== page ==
We have also been concentrating on the number and complexity of waterfall calculations – understanding the different distribution waterfalls within fund structures, diving into all the partnership agreement language and deciphering it into a model that is most appropriate and can really produce those calculations on a consistent and efficient basis. Utilizing a waterfall tool can not only be effective in calculation accuracy, but there are products that can provide forecasting capabilities as well and can be a component of a manager’s overall technology platform strategy.
AD: A lot of sources of relief do exist, but for the most part they are further advances in the reporting space. For these incredibly complex calculation requirements, you need to have a fit-for-purpose reporting solution that can harvest the right data points and translate them into the right presentation. It comes down to the investment that managers and/or administrators are willing to put into their technology solutions.
How is the operational outlook for the sector?
MG: The outlook is very positive, because of the large investment that companies like ours are making in the right platforms and getting the right people in the right places. We talked quite a bit earlier about the pain points managers are facing, but also discussed the many advances in today’s technology landscape that help to alleviate some of those now.
The adoption and implementation of any new technology – or enhancement to existing technology – can present its own unique challenges, which is why we put a lot of time and investment into our training platforms for a proper change management environment.
AD: The philosophy for Mike, me and many other business unit and tech platform leaders at Alter Domus is ‘people, process and technology’. As long as we are advancing on all of those fronts, one of the great positives is that we are going to be able to give new challenges and more meaningful opportunities to the associates coming on board.
If we are up to speed with the technology to perform some of the more basic tasks that used to be done by hand, managers can actually offer them much more fulfilling work.
What are the risks associated with new technologies?
AD: One is obviously the cost. None of this is free, so if an organization wants to pursue implementation of technology on a full scale, it is generally a significant investment.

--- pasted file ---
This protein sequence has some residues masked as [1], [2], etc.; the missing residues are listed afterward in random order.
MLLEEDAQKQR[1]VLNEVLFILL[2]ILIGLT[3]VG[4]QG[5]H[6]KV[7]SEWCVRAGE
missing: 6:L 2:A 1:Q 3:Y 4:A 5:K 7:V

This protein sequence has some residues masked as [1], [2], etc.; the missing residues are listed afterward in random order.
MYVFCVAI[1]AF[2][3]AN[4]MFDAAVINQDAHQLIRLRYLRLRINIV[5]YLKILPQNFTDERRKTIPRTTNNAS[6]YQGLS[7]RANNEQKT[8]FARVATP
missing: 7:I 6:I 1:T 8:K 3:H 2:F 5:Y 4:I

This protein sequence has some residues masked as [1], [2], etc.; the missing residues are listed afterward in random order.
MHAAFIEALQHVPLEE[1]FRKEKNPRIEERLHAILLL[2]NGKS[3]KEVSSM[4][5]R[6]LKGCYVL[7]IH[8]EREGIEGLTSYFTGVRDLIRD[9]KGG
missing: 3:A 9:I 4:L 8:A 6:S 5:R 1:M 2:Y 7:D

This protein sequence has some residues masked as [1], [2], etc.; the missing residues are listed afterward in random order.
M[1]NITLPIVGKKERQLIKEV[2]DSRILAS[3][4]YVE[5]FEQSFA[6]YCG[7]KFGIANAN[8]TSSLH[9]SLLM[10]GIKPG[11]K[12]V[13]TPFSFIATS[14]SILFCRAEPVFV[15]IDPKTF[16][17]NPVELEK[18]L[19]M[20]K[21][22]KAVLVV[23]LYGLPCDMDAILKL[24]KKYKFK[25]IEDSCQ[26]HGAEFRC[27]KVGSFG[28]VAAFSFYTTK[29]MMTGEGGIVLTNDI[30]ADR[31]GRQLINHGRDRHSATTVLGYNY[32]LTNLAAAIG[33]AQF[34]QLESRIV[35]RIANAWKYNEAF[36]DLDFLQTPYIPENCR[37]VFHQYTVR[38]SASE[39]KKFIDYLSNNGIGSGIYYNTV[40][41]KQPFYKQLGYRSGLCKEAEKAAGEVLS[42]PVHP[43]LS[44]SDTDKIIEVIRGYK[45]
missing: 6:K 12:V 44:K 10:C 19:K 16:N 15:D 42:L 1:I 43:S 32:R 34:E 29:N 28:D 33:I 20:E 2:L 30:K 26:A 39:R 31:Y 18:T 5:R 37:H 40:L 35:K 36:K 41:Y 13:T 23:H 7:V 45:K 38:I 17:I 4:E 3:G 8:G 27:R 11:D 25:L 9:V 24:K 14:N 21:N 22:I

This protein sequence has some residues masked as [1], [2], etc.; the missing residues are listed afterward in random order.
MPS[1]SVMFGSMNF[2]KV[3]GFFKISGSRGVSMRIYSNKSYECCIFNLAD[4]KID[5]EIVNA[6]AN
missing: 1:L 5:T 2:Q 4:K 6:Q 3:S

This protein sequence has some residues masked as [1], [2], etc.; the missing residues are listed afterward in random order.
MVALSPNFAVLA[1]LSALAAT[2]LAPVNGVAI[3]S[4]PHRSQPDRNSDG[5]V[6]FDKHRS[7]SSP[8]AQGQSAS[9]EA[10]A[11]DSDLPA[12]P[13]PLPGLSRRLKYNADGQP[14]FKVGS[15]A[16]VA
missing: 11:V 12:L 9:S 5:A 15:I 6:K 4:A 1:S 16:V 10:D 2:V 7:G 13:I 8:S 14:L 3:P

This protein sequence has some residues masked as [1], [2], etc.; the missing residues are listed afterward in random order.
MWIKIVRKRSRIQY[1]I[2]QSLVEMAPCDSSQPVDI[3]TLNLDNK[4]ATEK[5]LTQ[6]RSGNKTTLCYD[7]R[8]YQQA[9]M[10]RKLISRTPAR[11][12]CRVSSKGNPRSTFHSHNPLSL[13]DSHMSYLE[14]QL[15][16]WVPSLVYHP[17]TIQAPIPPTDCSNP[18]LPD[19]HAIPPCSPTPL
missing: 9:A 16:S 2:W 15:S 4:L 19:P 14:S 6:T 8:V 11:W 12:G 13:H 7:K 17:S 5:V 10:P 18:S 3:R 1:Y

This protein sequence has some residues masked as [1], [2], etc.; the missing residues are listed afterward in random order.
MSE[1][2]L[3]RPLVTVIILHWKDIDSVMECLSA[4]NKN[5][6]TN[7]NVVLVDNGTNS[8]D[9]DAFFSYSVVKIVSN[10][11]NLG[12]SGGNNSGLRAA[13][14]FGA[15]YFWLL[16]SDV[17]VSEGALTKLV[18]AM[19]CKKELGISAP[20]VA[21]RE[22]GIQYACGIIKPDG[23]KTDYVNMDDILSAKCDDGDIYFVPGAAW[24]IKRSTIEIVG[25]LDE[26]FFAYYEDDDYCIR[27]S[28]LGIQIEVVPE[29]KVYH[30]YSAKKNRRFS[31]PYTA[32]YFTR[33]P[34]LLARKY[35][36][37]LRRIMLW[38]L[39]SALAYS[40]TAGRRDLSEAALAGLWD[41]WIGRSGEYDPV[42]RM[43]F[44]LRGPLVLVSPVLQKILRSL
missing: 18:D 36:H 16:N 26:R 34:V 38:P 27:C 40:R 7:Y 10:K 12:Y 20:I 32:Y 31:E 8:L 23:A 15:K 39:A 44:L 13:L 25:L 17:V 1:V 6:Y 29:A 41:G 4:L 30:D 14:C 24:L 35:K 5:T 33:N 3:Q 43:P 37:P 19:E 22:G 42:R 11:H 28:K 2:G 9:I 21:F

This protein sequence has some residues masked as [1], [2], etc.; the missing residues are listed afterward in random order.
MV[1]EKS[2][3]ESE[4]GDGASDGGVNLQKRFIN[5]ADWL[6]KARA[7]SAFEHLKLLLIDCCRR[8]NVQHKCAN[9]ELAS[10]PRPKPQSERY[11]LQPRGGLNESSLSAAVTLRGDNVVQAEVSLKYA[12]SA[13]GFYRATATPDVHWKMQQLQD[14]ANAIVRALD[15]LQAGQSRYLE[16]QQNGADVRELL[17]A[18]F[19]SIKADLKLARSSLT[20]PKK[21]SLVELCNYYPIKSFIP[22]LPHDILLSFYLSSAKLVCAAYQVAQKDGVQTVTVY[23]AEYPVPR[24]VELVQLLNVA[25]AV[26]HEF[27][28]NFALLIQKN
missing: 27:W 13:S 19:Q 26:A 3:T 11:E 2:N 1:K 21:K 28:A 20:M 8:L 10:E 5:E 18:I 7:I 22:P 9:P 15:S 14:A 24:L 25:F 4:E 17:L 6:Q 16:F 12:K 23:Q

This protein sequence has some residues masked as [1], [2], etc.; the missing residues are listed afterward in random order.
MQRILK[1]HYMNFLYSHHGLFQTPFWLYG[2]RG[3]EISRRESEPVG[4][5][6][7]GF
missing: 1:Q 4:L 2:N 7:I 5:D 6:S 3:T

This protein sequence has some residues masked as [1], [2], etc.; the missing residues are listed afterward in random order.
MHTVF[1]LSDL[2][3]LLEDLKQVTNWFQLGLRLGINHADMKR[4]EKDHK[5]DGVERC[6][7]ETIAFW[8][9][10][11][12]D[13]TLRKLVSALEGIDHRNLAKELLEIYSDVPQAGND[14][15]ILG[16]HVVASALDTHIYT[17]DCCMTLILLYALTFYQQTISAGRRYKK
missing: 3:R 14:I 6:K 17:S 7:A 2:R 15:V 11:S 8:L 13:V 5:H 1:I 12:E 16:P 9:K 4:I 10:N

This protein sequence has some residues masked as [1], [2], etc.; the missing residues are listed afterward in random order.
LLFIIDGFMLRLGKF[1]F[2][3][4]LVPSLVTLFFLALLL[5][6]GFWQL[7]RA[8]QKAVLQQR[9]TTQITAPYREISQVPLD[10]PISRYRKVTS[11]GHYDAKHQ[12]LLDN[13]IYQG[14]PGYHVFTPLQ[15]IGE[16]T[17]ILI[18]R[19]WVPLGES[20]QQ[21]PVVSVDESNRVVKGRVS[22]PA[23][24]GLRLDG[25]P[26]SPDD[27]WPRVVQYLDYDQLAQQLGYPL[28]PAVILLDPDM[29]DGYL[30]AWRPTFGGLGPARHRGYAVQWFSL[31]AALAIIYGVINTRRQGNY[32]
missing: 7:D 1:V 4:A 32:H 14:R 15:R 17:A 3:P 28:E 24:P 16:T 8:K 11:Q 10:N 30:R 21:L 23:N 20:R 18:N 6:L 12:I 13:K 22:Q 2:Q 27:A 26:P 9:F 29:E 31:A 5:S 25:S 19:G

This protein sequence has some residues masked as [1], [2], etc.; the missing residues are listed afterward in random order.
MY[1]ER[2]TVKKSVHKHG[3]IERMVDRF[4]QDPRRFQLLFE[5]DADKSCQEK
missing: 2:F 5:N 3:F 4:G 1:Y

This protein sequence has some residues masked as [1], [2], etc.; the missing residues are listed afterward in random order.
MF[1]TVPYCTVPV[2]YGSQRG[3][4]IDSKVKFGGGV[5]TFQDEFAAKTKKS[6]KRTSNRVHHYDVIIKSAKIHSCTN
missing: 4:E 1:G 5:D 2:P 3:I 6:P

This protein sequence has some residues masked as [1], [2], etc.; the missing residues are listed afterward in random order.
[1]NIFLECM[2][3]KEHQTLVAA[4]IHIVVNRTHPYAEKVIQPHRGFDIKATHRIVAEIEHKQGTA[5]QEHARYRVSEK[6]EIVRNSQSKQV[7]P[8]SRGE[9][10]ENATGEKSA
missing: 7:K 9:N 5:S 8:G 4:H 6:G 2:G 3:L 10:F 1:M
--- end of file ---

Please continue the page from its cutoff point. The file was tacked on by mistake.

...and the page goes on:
“The adoption and implementation of any new technology… can present its own unique challenges, which is why we put a lot of time and investment into our training platforms”
One of the offshoots of that is that if you look at the overall cost burden and decide to cut corners, you are going to create a platform that is full of other risks, because there will be a lot of manual work to tap data from one platform to another, instead of having tools that are properly interacting to ingest, calculate and produce data.
Often people have big dreams in terms of an improvement, but they only account for the bare minimum manpower for the project. They think they are going to get this done on the side, along with their day job, and then the project runs far too long, which creates more cost overrun. In some cases, the technology may also be near obsolete by the time the project is complete.
MG: Another would be not enough focus on, or investment of time into, change management and the training platform. You can have all the snazziest tools and strong desires, but if there is not a good change management plan in place and the adoption isn’t wide scale, the success of such tech adoption will be at risk.
How can technology be effectively integrated into an overall strategy?
Alex Droste: When evaluating your target operating model, you need to have a solid grasp on the tools that support your goals. To properly set your strategic roadmap, somebody needs to be in the middle, between operations and technology, or you need to have people that have a good understanding of both sides of the coin.
Those people need to be involved at the very start. Without an understanding of the full operations process and model, your end-state technology may not be what you set out to build.